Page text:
Yes, wasp stings do hurt. There is no way of avoiding the pain of a wasp sting but once you’ve been stung there are a few key things you can do to lessen the pain and soreness.
We’ve been stung a few times and have learned from experience what to do and what not to do. The main rule is to seek medical attention if you are or think you may be allergic to wasp or bee stings.
Unlike bees, wasps do not leave their stinger behind in your skin when they sting you. This means that a wasp can sting you multiple times. Because of this, it’s extremely important to remain calm, a wasp typically only stings when it’s afraid and defending itself. If you start panicking, the wasp will become more agitated and could sting you again.
Remove the Venom
The best way to reduce the pain and soreness, is to remove the venom. To quickly and painlessly remove the wasp venom, use the Bug Bite Thing to extract the venom in a matter of seconds. With two easy steps, the wasp venom is removed from your skin and you’re able to get back to enjoying the outdoors. The Bug Bite Thing is a problem eliminator and this includes the hurt that comes with wasp stings. It provides suction with attitude.
Monitor for Swelling
It’s not uncommon for wasp stings to cause some minor swelling. Keep your eye on this and make sure the swelling remains isolated to the sting area. You can apply some ice to help reduce any swelling and to take residual irritation away.
Some people do experience an allergic reaction to wasp stings. If you have trouble breathing you must seek medical treatment immediately. Other symptoms of an allergic reaction to be aware of include: hives or itching, dizziness, lightheadedness, or stomach cramps. If you experience any of these symptoms, do contact a medical professional.
Here are a few facts about wasps that will help you better understand how and why they react the way they do:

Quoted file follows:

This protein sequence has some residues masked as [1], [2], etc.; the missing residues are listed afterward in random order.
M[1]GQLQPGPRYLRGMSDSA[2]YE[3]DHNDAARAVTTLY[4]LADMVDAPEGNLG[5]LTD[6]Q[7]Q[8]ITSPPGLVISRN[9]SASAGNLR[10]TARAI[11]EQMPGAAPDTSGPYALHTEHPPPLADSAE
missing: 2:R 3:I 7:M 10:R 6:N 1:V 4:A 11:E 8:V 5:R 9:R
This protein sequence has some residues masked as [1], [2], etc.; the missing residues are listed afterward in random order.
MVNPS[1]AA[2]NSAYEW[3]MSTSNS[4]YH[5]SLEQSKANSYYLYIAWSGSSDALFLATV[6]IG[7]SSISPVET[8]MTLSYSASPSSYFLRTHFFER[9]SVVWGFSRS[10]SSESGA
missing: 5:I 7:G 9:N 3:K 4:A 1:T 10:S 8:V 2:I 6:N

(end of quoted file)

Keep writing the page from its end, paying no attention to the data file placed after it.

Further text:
- When a wasp stings you, it releases a chemical that signals to the rest of wasp colony to attack.
- Only female wasps can sting you.
- Yellow jacket wasps can appear to be quite aggressive, this is because they’re protecting their nests.
- Yellow jackets nests are food for racoons, skunks, and bears.
- Wasps are attracted to yellow and white - so avoid wearing these colors when working in your garden.
- Yellow jacket wasps build their nests on the ground, so when you’re out in nature, keep your eyes out for these ground nests.
- Wasps will only sting if they perceive a threat.
Being stung by a wasp is an unpleasant experience but it definitely shouldn’t deter you from enjoying the outdoors. Remember to not overreact when you see a wasp and remain calm. Doing this will more than likely ensure that you aren’t stung by a wasp.
If you are stung, make sure you have your Bug Bite Thing handy and you’ll be able to walk tall, show some swagger and buzz back. Remember the Bug Bite Thing is suction with attitude. It invites venom to leave your body with an offer it can’t refuse.
Bug Bite Thing is your best friend, your pal for life, your venom defender. In two easy steps you can:
- Shrug off the wasp sting. (If it is a bee sting, you can use the Bug Bite Thing handle to remove the stinger.)
- Place the pump on the sting area with lever down (closer to your skin). Pull lever up and hold for 30 seconds. Repeat at least once.
Fo smaller bites, you can reverse the cup for a smaller size.
Although we don't have a way to avoid all the pain, the Bug Bite Thing will provide you with the best relief available. Plus it is natural and requires no smelly or harmful chemicals.